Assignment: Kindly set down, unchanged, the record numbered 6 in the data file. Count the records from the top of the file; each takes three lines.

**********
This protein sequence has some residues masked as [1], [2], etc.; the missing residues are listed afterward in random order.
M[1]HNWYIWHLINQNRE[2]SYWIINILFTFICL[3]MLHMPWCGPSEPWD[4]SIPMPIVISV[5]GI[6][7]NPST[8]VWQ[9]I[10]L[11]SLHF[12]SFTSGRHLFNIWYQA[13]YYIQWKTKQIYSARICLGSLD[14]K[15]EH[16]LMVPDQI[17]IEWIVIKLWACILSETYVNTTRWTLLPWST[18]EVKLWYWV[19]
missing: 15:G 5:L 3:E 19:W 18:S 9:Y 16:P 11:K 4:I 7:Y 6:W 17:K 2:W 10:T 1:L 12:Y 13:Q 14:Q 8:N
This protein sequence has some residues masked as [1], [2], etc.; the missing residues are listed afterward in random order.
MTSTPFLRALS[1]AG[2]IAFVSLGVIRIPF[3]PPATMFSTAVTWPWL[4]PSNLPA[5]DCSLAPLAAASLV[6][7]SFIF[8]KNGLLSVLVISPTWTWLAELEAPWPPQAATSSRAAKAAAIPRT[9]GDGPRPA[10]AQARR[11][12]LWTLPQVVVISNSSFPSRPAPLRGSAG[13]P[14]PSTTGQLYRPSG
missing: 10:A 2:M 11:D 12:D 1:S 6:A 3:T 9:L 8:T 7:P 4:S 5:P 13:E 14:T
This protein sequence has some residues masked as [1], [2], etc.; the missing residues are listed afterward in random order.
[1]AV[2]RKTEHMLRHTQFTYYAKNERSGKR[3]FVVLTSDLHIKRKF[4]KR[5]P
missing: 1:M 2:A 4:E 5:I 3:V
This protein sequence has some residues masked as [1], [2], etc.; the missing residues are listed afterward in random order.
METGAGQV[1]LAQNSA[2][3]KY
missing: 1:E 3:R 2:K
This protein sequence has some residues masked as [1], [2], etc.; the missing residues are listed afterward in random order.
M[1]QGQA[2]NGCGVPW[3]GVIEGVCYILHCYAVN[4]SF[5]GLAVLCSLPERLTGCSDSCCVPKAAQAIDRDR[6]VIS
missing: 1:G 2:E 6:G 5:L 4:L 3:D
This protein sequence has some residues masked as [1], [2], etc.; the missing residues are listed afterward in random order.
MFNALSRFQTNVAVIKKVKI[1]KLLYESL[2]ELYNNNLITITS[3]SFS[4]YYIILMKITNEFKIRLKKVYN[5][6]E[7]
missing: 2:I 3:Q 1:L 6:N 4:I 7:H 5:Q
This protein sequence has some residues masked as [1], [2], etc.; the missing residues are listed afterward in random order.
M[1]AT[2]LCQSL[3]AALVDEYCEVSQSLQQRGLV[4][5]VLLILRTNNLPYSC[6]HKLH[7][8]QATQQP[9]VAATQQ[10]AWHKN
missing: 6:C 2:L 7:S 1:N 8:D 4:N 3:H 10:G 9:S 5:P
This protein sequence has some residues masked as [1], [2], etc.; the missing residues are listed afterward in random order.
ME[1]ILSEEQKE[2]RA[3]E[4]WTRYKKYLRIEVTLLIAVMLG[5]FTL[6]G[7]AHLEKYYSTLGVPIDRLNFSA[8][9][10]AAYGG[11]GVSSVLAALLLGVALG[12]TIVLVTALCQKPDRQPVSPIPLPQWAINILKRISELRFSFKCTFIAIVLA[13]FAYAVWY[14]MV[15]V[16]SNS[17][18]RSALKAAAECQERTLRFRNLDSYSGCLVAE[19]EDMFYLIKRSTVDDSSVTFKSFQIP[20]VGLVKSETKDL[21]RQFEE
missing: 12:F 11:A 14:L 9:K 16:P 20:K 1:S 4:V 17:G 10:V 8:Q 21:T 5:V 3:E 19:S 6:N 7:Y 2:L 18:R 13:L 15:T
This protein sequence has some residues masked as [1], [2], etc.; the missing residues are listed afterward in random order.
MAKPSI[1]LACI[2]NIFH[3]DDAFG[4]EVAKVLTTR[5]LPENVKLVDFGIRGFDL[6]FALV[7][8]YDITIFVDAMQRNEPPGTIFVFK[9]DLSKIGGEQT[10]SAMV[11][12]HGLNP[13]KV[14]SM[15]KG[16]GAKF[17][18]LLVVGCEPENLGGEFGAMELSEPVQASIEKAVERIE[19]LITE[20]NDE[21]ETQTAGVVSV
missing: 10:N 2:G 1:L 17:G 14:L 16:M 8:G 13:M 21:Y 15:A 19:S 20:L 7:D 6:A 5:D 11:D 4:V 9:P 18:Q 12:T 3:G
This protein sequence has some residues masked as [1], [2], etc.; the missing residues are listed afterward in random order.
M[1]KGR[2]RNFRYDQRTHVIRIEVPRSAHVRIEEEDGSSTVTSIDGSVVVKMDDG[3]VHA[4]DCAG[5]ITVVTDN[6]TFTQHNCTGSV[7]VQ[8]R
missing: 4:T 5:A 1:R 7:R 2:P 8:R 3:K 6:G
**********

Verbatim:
This protein sequence has some residues masked as [1], [2], etc.; the missing residues are listed afterward in random order.
MFNALSRFQTNVAVIKKVKI[1]KLLYESL[2]ELYNNNLITITS[3]SFS[4]YYIILMKITNEFKIRLKKVYN[5][6]E[7]
missing: 2:I 3:Q 1:L 6:N 4:I 7:H 5:Q